About Saint Anne’s Shrine in Fall River:
St. Anne’s Church, dedicated to the mother of the Blessed Virgin Mary, was built with donations and labor from the French Canadian population in Fall River and has been a national shrine to the mother of Mary since 1892. St. Anne’s was built using local granite and Vermont blue marble. The cost to build such a structure today would amount to $80 to $100 million, according to architect Tony Dias.
Due to needed repairs (a piece of plaster fell off the ceiling one day during Mass), a shrinking congregation and a declining number of priests in the diocese, St. Anne’s Church and the Shrine closed Nov. 25, 2018 and ceased to be a diocesan parish.
Fortunately, due to the efforts of the St. Anne’s Preservation Society, headed by city parishioner Richard Affonso, and with the approval of Bishop Da Cunha of Fall River, the Shrine re-opened on July 4, 2019.
The society oversees and maintain the site as a shrine and it is leased by the society from the Fall River Diocese. There are no weekly Masses scheduled, but a minimum of two Masses will be celebrated at St. Anne’s each year, according to the agreement. The first Mass will be held Friday, July 26, 2019, the Feast of Saint Anne. The society will also schedule recitations of the rosary, bible studies and other special programs.
In the coming years, the society plans to raise funds to repair the upper church that closed in 2015 and eventually open it to the public.
The Upper Church:
Belgian sculptor Maestro Stalzenburg was commissioned by St. Anne’s Church to carve a statue of St. Anne from a single block of wood. It was received in 1893 and sent to Chicago for public display at the World’s Fair.
A marble altar and baptismal font in the sanctuary was imported from Italy in the late 1950’s. The original windows at St. Anne’s Church were made of a simple colored glass to keep costs down when the church was built. They were replaced with stained glass by E. Rault of Rennes, France and set between 1959 and 1961.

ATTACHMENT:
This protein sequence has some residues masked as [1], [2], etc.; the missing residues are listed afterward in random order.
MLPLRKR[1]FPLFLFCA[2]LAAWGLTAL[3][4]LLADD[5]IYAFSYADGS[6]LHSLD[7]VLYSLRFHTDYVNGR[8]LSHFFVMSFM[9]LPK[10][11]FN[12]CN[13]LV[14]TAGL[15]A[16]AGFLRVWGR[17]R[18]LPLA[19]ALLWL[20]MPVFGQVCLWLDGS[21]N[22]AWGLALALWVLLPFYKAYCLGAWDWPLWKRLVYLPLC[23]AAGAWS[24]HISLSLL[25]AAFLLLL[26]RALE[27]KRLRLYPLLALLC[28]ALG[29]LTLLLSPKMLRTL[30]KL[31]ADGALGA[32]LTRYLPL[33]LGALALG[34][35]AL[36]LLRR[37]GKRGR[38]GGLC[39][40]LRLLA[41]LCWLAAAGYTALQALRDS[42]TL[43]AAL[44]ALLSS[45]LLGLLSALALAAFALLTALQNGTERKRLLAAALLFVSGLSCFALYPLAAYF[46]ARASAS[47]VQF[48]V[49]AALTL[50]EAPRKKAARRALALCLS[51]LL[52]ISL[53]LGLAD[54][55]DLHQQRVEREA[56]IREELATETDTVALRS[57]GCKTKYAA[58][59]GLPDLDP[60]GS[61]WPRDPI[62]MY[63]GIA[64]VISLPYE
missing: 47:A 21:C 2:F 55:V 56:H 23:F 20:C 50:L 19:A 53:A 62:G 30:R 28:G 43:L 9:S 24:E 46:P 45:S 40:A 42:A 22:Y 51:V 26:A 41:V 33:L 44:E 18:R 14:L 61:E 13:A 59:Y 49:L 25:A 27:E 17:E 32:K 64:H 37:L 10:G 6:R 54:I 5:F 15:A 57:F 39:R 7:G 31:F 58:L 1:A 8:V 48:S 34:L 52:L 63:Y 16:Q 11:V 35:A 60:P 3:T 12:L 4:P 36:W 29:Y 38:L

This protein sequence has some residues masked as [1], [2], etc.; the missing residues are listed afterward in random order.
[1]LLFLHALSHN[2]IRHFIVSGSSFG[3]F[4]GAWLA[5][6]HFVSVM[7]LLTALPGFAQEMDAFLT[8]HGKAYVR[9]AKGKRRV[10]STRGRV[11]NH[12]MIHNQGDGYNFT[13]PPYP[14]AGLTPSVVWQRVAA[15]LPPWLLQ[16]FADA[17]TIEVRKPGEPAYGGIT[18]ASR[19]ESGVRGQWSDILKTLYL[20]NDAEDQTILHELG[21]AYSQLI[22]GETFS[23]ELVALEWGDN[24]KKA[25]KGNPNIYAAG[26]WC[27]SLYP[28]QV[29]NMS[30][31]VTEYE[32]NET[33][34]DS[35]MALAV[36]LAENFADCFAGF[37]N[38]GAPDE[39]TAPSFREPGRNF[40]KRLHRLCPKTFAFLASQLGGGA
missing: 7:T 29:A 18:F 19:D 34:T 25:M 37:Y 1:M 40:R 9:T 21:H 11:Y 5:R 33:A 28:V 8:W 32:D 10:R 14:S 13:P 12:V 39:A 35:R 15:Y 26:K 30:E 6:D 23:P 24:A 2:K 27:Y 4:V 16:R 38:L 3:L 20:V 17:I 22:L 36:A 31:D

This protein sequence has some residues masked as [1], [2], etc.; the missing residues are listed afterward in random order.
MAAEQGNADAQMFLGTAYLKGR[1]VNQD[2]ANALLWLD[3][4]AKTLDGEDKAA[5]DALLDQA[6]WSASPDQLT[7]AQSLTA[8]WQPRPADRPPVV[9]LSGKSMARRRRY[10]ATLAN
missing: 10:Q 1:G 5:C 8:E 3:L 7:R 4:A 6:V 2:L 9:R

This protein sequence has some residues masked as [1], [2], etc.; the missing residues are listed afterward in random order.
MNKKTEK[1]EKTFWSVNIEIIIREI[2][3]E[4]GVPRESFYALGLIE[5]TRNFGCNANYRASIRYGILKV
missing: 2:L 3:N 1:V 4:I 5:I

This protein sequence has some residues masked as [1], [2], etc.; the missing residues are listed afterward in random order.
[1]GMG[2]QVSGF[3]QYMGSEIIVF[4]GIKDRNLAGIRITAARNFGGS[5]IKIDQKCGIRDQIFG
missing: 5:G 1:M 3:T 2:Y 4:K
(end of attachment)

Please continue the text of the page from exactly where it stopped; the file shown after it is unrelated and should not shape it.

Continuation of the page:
The Lower Shrine:
The lower shrine became known as a place of faith healings and miracles. The first miracle took place even before the shrine was opened. Father Adrien de Montaubricq of Bordeau France had come to the city in 1869 to help form the first French-speaking parish. During the blessing of the cornerstone on March 20, 1870, he and some 100 parishioners standing on a platform were injured when it collapsed. He prayed to St. Anne for aid and to help him recuperate so he could carry on building the church. In return, he promised St. Anne his church would be dedicated to her. The church was named St. Anne’s and opened two months later.
The letters D.O.M. carved into the marble church cornerstone are Latin for “Deo Optimo Magnifico,” translated as “only the biggest and best for God.”
Another stone, marked “Pierre De Ste. Anne Jerusalem,” that stands before the statue of Saint Anne in the lower shrine, is from Saint Anne’s Church in Jerusalem.
The Shrine has a wax statue Sainte Concorde, along with relics from the Catacombs of Priscilla in Rome, both having been brought by the shrine’s Dominican founders who fled France and came here as refugees in 1893. Saint Concorde died a martyr in 258 AD when she was flogged to death for becoming a Christian.
There are three priests entombed in St. Anne’s Shrine: Father Sauval, who arrived in Fall River as a French Dominican on Nov. 22, 1887, at the age of 39, and took on the project to build the church in 1892 ; Father Marchildon, known as the “apostle” of St. Anne’s Shrine, and known to have touched thousands with his kindness and compassion; and Father Terrien.
Those Dominicans brought with them a wax figure of St. Concordia, the foster mother of St. Hippolytus, who was beaten to death in 258 A.D. by order of the Roman Emperor Valerian. The wax statue is interred at St. Anne’s Shrine in a glass case, accompanied by relics of St. Concordia recovered from the Roman catacombs.
A few feet away is a large, faded statue of St. Anne with the Blessed Virgin Mary as a young child, with the original French inscription, “Ste Anne et Marie,” still visible. In front of that statue is a small rock taken from the Crusader Church of Saint Anne in the Holy Land built over the traditional site of the home of Jesus’ maternal grandparents, Saints Anne and Joachim. Just to the right of that statue is a pile of crutches, braces and orthopedic boots that the faithful have left behind in thanksgiving after being healed while touching and praying before the stone from St. Anne’s Church in Jerusalem.
Finding Saint Anne’s Shrine in Fall River, Massachusetts:
Address: 818 Middle St., Fall River, Massachusetts